Last April, the family took a trip to Club Med’s Sandpiper resort in Florida.
What’s great about the family-oriented Club Med properties is that they literally steal your kids for eight hours straight. Of course, they return them in time for dinner, but then sometimes you get to unload them again for special night-time performances in which they are the stars!
Now let me be honest: these shows are awful! But, that’s not the point. The performances give you the opportunity to use your Flip-Cam and get the requisite footage of your children, who are otherwise missing in action during daytime hours.
“How bad can it be?” you ask. Well, watch a minute or so of this video. You probably won’t even make it that far.
When I posted this on YouTube, I didn’t expect anyone to even notice it, let alone view it. It’s there primarily for the grandparents who are somehow able to stomach much more of this kind of crap than I am.
But then I received this message in my inbox today:
So I clicked on link to learn more:
Does UMG actually see this amateur (totally amateur, by the way. Did you see the camera-work?) as copyright infringement? Does it look like I’m trying to promote anything with this clip? I wonder who polices these videos and reports back to the corporate giants. Are they laughing at the absurdity of it all as they’re sending this information to their supervisors?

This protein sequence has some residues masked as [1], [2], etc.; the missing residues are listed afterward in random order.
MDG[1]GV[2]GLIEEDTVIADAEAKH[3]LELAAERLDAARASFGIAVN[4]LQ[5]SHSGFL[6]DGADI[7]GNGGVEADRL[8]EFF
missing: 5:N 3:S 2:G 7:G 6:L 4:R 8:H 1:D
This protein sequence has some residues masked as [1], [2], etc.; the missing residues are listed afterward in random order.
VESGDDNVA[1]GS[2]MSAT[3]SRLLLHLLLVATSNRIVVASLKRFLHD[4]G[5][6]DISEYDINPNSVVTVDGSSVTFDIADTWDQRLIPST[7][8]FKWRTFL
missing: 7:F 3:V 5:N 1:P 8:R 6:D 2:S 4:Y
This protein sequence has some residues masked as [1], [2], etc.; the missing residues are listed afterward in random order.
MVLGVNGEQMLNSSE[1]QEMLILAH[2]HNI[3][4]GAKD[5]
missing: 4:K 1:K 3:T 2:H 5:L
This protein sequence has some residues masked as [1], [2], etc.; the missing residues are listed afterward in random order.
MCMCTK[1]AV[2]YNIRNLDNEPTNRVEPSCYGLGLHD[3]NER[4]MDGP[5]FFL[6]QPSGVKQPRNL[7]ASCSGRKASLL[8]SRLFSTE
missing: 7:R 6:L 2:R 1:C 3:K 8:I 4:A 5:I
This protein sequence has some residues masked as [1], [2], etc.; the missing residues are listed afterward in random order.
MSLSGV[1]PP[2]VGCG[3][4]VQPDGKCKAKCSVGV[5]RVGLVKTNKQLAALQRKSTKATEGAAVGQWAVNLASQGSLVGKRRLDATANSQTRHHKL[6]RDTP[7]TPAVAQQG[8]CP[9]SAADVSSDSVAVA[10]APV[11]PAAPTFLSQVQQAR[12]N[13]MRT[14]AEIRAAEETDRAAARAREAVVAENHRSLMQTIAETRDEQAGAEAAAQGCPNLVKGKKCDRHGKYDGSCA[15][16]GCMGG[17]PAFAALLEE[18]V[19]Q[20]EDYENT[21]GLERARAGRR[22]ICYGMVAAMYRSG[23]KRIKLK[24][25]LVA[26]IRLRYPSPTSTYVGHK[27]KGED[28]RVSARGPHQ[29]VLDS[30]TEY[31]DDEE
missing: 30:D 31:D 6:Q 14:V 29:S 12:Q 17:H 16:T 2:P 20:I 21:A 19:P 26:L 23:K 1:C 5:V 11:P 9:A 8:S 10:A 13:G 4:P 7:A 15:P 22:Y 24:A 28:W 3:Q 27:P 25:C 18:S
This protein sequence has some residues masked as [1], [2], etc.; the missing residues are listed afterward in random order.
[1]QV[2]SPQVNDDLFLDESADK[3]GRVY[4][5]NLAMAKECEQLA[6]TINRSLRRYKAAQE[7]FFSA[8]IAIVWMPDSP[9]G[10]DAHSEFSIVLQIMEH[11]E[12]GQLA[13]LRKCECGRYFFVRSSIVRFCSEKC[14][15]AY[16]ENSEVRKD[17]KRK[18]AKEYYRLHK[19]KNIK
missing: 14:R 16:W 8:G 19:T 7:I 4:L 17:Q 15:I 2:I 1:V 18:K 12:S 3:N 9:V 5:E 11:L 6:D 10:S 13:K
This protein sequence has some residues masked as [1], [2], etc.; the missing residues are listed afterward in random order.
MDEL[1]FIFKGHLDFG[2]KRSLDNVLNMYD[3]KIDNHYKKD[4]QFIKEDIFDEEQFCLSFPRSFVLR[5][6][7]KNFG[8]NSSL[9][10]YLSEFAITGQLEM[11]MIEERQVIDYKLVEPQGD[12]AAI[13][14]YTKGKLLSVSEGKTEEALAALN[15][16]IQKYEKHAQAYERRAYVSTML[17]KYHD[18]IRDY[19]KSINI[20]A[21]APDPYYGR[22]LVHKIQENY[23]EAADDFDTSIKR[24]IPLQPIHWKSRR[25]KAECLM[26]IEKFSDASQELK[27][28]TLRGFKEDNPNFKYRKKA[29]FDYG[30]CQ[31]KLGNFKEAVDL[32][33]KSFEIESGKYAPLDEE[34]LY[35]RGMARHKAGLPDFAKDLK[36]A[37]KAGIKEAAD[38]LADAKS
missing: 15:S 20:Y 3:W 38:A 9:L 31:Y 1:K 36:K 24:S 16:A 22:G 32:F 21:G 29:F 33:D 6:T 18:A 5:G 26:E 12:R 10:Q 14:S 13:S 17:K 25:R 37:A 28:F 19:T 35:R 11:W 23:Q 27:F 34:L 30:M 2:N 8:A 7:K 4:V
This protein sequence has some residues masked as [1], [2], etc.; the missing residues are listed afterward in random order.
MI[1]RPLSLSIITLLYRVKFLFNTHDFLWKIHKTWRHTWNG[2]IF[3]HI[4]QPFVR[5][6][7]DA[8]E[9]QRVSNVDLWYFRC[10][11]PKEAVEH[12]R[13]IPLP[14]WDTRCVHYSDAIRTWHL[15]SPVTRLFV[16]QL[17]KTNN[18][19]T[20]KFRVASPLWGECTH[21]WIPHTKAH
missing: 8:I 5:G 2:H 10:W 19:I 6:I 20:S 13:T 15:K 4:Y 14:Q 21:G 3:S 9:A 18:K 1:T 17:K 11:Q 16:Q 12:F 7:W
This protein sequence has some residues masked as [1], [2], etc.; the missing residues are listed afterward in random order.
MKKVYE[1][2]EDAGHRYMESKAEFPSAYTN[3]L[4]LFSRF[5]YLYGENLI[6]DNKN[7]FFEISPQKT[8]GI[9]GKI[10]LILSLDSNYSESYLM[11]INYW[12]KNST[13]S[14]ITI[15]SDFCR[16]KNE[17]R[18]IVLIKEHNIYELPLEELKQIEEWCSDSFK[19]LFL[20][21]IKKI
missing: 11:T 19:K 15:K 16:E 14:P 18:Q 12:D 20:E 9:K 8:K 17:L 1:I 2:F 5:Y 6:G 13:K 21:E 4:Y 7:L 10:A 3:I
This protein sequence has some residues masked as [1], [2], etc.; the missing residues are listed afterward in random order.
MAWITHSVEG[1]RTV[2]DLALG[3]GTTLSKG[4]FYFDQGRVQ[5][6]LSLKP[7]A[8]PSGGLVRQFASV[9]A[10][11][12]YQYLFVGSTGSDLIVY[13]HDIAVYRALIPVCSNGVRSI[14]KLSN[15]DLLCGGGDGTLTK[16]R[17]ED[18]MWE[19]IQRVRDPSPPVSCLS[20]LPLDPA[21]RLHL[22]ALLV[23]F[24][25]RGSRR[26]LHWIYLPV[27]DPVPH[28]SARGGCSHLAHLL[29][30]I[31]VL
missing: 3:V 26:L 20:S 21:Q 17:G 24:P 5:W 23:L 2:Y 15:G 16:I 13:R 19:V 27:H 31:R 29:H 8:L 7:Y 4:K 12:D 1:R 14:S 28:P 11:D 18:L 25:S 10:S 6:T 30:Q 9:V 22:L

Not that I care if people in Germany are blocked from seeing this masterpiece. And I’m not curious enough to inquire why it’s only Germany that’s blocked.
I just want to know how a video that’s been viewed a total of nine times is going to impact K’naan and/or sales of “Wavin’ the Flag.”
It’s a rhetorical question; I don’t expect an answer.
But since I might expect to be accused of libeling UMG in my post’s title above, I was careful to provide the parenthetical disclaimer next to it. I typically get less than 20 readers per day, but you can’t be too careful. I don’t think lawyers really understand sarcasm.
(Once again…just a joke.)